Oil prices have dropped over 1% due to global economic concerns and a strong dollar

Oil prices

On Tuesday, oil prices fell more than 1%, continuing the previous day’s severe drop, as coronavirus lockdowns in China’s main oil importer, a strong dollar, and mounting recession threats fueled concerns about global demand.

After falling as low as $103.19, Brent crude slid $1.31, or 1.2 percent, to $104.63 at 0216 GMT.

After touching an intraday low of $100.44, US West Texas Intermediate crude sank $1.25, or 1.2 percent, to $101.84 per barrel.

Both benchmarks dropped by 5% to 6% on Monday, their greatest daily percentage decrease since March.

Oil prices fell in line with global financial market trends, as investors sold riskier assets due to concerns about the impact of increased interest rates on economic growth.

Oil became more expensive for holders of other currencies as the dollar remained near 20-year highs.

China’s export growth has fallen to single digits, the lowest in over two years, as the country continues to tighten controls to combat the spread of COVID-19.

Oil prices

The European Commission recommended a gradual embargo on Russian oil, which raised oil prices last week. However, the ratification has been postponed due to proposals for exemptions and concessions from Eastern European countries.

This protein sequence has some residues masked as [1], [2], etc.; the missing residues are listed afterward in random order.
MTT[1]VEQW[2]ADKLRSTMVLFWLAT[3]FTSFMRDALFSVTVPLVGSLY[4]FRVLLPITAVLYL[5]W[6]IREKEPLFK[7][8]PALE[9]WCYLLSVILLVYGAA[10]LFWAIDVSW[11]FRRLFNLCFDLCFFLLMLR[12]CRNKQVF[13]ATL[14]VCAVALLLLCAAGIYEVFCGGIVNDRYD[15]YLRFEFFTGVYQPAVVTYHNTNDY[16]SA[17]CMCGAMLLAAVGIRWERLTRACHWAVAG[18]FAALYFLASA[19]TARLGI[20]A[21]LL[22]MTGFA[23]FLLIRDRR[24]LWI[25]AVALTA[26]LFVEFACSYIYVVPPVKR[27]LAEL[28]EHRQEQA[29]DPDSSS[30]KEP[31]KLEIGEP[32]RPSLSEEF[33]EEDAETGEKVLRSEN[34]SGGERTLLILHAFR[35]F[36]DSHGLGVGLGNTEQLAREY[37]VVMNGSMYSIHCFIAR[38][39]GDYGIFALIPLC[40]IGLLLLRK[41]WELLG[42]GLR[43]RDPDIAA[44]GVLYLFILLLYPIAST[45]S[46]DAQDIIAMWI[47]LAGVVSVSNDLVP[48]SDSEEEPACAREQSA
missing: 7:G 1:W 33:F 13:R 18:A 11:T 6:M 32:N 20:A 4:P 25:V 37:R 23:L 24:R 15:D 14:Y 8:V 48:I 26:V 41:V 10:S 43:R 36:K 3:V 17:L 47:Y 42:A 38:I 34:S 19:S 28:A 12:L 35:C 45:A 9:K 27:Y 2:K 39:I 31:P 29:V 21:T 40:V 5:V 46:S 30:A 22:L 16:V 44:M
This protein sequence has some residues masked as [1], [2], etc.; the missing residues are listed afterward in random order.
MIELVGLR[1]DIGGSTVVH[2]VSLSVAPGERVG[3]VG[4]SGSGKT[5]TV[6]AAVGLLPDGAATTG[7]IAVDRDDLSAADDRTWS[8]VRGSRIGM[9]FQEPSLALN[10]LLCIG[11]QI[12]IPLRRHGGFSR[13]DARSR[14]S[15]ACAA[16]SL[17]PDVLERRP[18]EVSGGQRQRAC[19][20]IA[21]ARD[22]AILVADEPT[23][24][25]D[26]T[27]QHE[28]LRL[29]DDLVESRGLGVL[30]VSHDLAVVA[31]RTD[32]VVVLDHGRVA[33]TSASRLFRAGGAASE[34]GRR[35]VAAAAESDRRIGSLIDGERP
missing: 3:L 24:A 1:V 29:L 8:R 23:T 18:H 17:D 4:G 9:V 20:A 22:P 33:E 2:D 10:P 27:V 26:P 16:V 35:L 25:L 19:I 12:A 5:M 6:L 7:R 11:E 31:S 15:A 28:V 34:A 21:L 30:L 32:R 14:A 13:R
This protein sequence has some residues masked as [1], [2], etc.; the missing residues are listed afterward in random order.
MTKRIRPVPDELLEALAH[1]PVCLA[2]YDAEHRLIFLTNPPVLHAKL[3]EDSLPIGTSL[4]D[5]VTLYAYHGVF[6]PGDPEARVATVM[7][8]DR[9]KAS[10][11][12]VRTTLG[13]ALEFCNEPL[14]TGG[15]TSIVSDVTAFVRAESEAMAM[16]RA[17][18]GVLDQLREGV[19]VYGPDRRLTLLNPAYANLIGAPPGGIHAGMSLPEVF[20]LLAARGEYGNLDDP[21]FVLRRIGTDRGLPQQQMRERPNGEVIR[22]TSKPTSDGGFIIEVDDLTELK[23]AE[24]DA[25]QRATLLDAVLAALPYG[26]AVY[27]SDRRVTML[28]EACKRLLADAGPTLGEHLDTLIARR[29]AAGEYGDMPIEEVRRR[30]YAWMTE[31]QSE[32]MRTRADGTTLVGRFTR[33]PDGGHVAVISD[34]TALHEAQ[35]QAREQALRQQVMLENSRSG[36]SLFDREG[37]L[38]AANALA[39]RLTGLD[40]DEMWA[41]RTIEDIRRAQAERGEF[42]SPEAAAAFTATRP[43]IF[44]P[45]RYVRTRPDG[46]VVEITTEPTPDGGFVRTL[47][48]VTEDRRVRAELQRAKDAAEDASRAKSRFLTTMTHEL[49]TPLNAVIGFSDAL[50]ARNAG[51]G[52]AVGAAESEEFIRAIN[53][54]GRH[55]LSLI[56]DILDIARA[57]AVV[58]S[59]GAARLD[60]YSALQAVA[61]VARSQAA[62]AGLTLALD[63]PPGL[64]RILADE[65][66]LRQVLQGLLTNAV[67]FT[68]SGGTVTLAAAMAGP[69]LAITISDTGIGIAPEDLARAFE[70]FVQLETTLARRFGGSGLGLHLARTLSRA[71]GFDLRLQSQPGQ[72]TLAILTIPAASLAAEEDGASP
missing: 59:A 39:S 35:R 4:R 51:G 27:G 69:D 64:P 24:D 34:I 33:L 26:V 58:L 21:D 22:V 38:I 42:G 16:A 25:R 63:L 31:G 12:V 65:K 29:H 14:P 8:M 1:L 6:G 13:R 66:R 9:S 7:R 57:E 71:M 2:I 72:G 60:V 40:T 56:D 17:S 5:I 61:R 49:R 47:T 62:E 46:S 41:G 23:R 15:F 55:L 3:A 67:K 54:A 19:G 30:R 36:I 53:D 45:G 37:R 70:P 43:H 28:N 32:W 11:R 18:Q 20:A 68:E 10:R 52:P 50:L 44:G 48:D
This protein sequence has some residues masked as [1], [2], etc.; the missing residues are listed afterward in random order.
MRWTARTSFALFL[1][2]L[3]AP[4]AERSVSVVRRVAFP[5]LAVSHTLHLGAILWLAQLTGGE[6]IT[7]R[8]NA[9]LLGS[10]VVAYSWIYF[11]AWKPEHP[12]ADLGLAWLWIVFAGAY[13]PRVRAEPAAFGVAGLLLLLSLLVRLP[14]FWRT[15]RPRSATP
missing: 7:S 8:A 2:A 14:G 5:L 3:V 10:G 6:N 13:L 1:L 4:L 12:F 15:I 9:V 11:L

After pressure from Greece, Cyprus, and Malta, a new version is expected to remove the prohibition on EU tankers carrying Russian oil, according to an EU source.

Financial markets are also paying attention to fears that more restrictions on Russian oil imports, or retaliation by Russia, might put some European economies in jeopardy.

German officials are quietly drafting an emergency package in case Russian gas supplies are suddenly cut off, which might involve taking control of crucial companies.

In an interview published on Tuesday, a prominent economist claimed that halting Russian gas supplies to Germany would cause a serious recession and result in the loss of half a million jobs.

Hungary has also reiterated its view that a new round of proposed penalties against Russia would not be accepted until its concerns are addressed.

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